|Grid is good; you might run major loads such as your dishwasher and/or washing machine now to minimise CO2 emissions|
You might have saved as much as 50% carbon emissions by choosing the best time to run your washing and other major loads.
Latest data is from Wed Feb 20 04:25:00 UTC 2019. This page should be updated every few minutes: use your browser's refresh/reload button if you need to check again.
Follow this grid status on Twitter @EarthOrgUK.
This free service is in BETA and may be unavailable or withdrawn at any time and is provided "as-is" with no warranties of any kind.
This page shows the current "carbon intensity" of the GB National Grid (ie the England/Scotland/Wales portions of the UK electricity grid) as a simple traffic-light indicator. Carbon intensity is a measure of how much greenhouse gas (especially CO2 or carbon dioxide) is emitted to generate a fixed amount of electricity.
Anything other than a GREEN light suggests that you should consider deferring heavy loads (eg starting a dishwasher or washing-machine at home) because the carbon intensity is relatively high, or because of other factors. Avoiding running major appliances such as washing/heating/cooking during RED times will save CO2 emissions.
You should still conserve first: don't run things that don't need to be run at all, don't leave things on that can be turned off at the wall, run full loads in your washing machine and dishwasher, etc, etc, before worrying about carbon intensity.
Planning ahead: note that in the UK/GB peak demand for electricity will usually be 4pm to 9pm especially on week days in winter (and a lesser peak around 9am/10am), and peak carbon intensity is often around peak demand, so try to avoid big loads then; if possible run loads such as your dishwasher and washing machine overnight, eg on a delay timer or just as you go to bed, or if you have local microgeneration that can cover much/all of the load.
There is argument about whether this marginal cost calculation reflects reality, ie in practice is there simply a gas turbine somewhere that gets spun up a little if you demand extra power. There is much less argument about the value of lowering demand generally, and about lowering peak demand on various parts of the infrastructure.
Shifting loads to the night when energy is going into grid-scale storage such as pumped hydro, avoids pulling it out when you would otherwise run/dispatch the load, and thus saves round-trip losses of ~25% for that load.
You don't need to understand the numbers below, but some people like to see them!
Effective grid carbon intensity for a domestic user is currently 149gCO2/kWh including transmission and distribution losses of 7%.
Latest available grid generation carbon intensity (ignoring transmission/distribution losses) is approximately 139gCO2/kWh at Wed Feb 20 04:25:00 UTC 2019 over 25435MW of generation, with a rolling average over 24h of 218gCO2/kWh.
Minimum grid generation carbon intensity (ignoring transmission/distribution losses) was approximately 138gCO2/kWh at Wed Feb 20 04:05:00 UTC 2019.
Maximum grid generation carbon intensity (ignoring transmission/distribution losses) was approximately 273gCO2/kWh at Tue Feb 19 16:45:00 UTC 2019.
Average/mean grid generation carbon intensity (ignoring transmission/distribution losses) was approximately 218gCO2/kWh over the sample data set, with an effective end-user intensity including transmission and distribution losses of 233gCO2/kWh.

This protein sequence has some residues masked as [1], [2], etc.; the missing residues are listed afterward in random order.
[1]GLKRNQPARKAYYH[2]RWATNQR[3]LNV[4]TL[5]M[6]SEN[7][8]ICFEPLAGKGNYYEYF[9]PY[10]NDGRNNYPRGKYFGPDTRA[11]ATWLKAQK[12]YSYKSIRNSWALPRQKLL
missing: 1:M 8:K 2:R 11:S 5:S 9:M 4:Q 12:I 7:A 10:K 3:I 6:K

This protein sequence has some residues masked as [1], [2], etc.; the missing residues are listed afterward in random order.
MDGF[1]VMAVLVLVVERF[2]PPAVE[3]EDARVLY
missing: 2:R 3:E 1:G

|Recent mean GMT hourly generation intensity gCO2/kWh (average=218); *now (=139)|
|Mean GMT hourly generation GW (all, zero-carbon)|
Hours that are basically green, but in which there is draw-down from grid-connected storage with its attendant energy losses and also suggesting that little or no excess non-dispatchable generation is available, ie that are marginally green, are shaded olive.
Current/latest fuel mix at Wed Feb 20 04:25:00 UTC 2019: BIOMASS@1148MW CCGT@5769MW COAL@0MW INTEW@504MW INTFR@1499MW INTIRL@99MW INTNED@537MW INTNEM@690MW NPSHYD@490MW NUCLEAR@5964MW OCGT@0MW OIL@0MW OTHER@69MW PS@0MW WIND@8666MW.
Generation by fuel category (may overlap):
Overall generation intensity (kgCO2/kWh) computed using the following fuel intensities (other fuels/sources are ignored): BIOMASS=0.3 CCGT=0.36 COAL=0.91 INTEW=0.45 INTFR=0.09 INTIRL=0.45 INTNED=0.55 INTNEM=0.55 NPSHYD=0.0 NUCLEAR=0.0 OCGT=0.48 OIL=0.61 OTHER=0.3 WIND=0.0.
Rolling correlation of fuel use against grid intensity (-ve implies that this fuel reduces grid intensity for non-callable sources): BIOMASS=0.9199 CCGT=0.9763 COAL=0.9612 INTEW=-0.3287 INTFR=0.6167 INTIRL=-0.0163 INTNED=0.7923 INTNEM=0.7577 NPSHYD=0.8296 NUCLEAR=0.0572 OTHER=0.2419 WIND=-0.8081.
Key to fuel codes:
This estimates the carbon intensity of generation connected to the National Grid GB (Great Britain) high-voltage transmission system, ignoring (pumped) storage and exports but including imports via interconnectors. This excludes 'embedded' generation, eg connected directly to the distribution system, such as small diesels, domestic microgeneration and a significant chunk of wind power, all of which also benefits from reduced transmission/distribution losses, so actual intensity may be somewhat different to (and probably lower than) that reported. However the emissions cost of each marginal/conserved kWh is probably accurately reflected.
This page updated at Wed Feb 20 04:31:06 UTC 2019; generation time 5166ms.
Poll every 10 minutes for 404 HTTP status code (404 means green, 200 means not green, anything else is 'unknown' status due to server/network/other problems) for automated systems:
(Please email me if you use this mechanism, to be alerted to changes.)
This free service may be unavailable or withdrawn at any time and is provided "as-is" with no warranties of any kind.
Some data used to generate this page is licensed from ELEXON.
Messages posted to Twitter with jTwitter.
Copyright © Damon Hart-Davis 2010--2018. [home]